2. Difficulties in Treatment and Management of Epilepsy and Challenges in New Drug Development.

    Science.gov (United States)

    Wahab, Abdul

    2010-07-05

    Epilepsy is a serious neurological disorder that affects around 50 million people worldwide. Almost 30% of epileptic patients suffer from pharmacoresistance, which is associated with social isolation, dependent behaviour, low marriage rates, unemployment, psychological issues and reduced quality of life. Currently available antiepileptic drugs have a limited efficacy, and their negative properties limit their use and cause difficulties in patient management. Antiepileptic drugs can provide only symptomatic relief as these drugs suppress seizures but do not have ability to cure epileptogenesis. The long term use of antiepileptic drugs is limited due to their adverse effects, withdrawal symptoms, deleterious interactions with other drugs and economic burden, especially in developing countries. Furthermore, some of the available antiepileptic drugs may even potentiate certain type of seizures. Several in vivo and in vitro animal models have been proposed and many new antiepileptic drugs have been marketed recently, but large numbers of patients are still pharmacoresistant. This review will highlight the difficulties in treatment and management of epilepsy and the limitations of available antiepileptic drugs and animal seizure models.

  3. The Impact of Drug Treatment Courts on Recovery: A Systematic Review

    Directory of Open Access Journals (Sweden)

    Ciska Wittouck

    2013-01-01

    Full Text Available Introduction. Earlier reviews regarding the effectiveness of Drug Treatment Courts (DTCs reported a reduction in reoffending and substance use. Although substance users suffer from other difficulties than drug use and judicial issues, none of these reviews focused on outcomes or effects of DTCs on drug-related life domains, such as social relationships, employment, or health. Therefor, the present paper aims to review the impact of adult DTCs on substance use and drug-related life domains. Method. Primary studies were systematically searched in Web of Knowledge. Observational and controlled evaluation studies of adult DTCs were considered eligible if substance use and/or drug-related life domains were measured. Results. Moderately positive results were found with respect to within-program substance use. Few studies used drug-related life domains as an outcome measure and most of them yielded no effects. Employment and family relations ameliorated when specific interventions were used. Discussion. DTCs yield beneficial outcomes and effects regarding within-program substance use. However, evidence regarding the impact of DTCs on post-program drug and alcohol use and on other drug-related life domains is scarce. These life domains and thus QoL possibly can be improved by DTCs if specifically targeted. Future research is warranted.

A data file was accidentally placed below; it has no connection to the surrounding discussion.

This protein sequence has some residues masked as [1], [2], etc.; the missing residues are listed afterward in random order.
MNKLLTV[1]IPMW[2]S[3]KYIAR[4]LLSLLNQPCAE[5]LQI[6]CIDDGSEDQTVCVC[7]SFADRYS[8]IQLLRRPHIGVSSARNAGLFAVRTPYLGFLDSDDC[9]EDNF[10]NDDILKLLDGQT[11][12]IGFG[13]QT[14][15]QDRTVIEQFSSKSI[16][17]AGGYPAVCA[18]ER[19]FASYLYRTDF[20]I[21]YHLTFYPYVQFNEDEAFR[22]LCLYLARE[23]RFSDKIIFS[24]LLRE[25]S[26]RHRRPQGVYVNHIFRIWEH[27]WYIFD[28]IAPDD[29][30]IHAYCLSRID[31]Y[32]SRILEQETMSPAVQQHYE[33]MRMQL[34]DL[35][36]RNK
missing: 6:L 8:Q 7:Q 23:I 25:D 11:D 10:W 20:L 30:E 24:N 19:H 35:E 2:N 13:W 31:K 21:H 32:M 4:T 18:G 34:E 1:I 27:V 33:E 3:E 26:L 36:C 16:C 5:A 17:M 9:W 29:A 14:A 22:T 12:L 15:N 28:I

4. Nose-to-brain drug delivery by nanoparticles in the treatment of neurological disorders.

    Science.gov (United States)

    Ong, Wei-Yi; Shalini, Suku-Maran; Costantino, Luca

    2014-01-01

    Many potential drugs for the treatment of neurological diseases are unable to reach the brain in sufficient enough concentrations to be therapeutic because of the blood brain barrier. On the other hand, direct delivery of drugs to the brain provides the possibility of a greater therapeutic-toxic ratio than with systemic drug delivery. The use of intranasal delivery of therapeutic agents to the brain provides a means of bypassing the blood brain barrier in a non-invasive manner. In this respect, nanosized drug carriers were shown to enhance the delivery of drugs to CNS compared to equivalent drug solution formulations. Neurological conditions that have been studied in animal models that could benefit from nose-to-brain delivery of nanotherapeutics include pain, epilepsy, neurodegenerative disease and infectious diseases. The delivery of drugs to the brain via the nose-to-brain route holds great promise, on the basis of preclinical research by means of drug delivery systems such as polymeric nanoparticles and clinical data related to intranasal delivery to CNS of large molecular weight biologics administered in solution, but safety issues about toxicity on nasal mucosa, Np transport into the brain, delivery only to specific brain regions and variability in the adsorbed dose still represent research topics that need to be considered, with a view of clinical translation of these delivery systems.

  5. Evaluation of New Drugs for Treatment of Prostate Cancer Patients Using Gene Signatures and the Connectivity Map Database

    Science.gov (United States)

    2012-06-01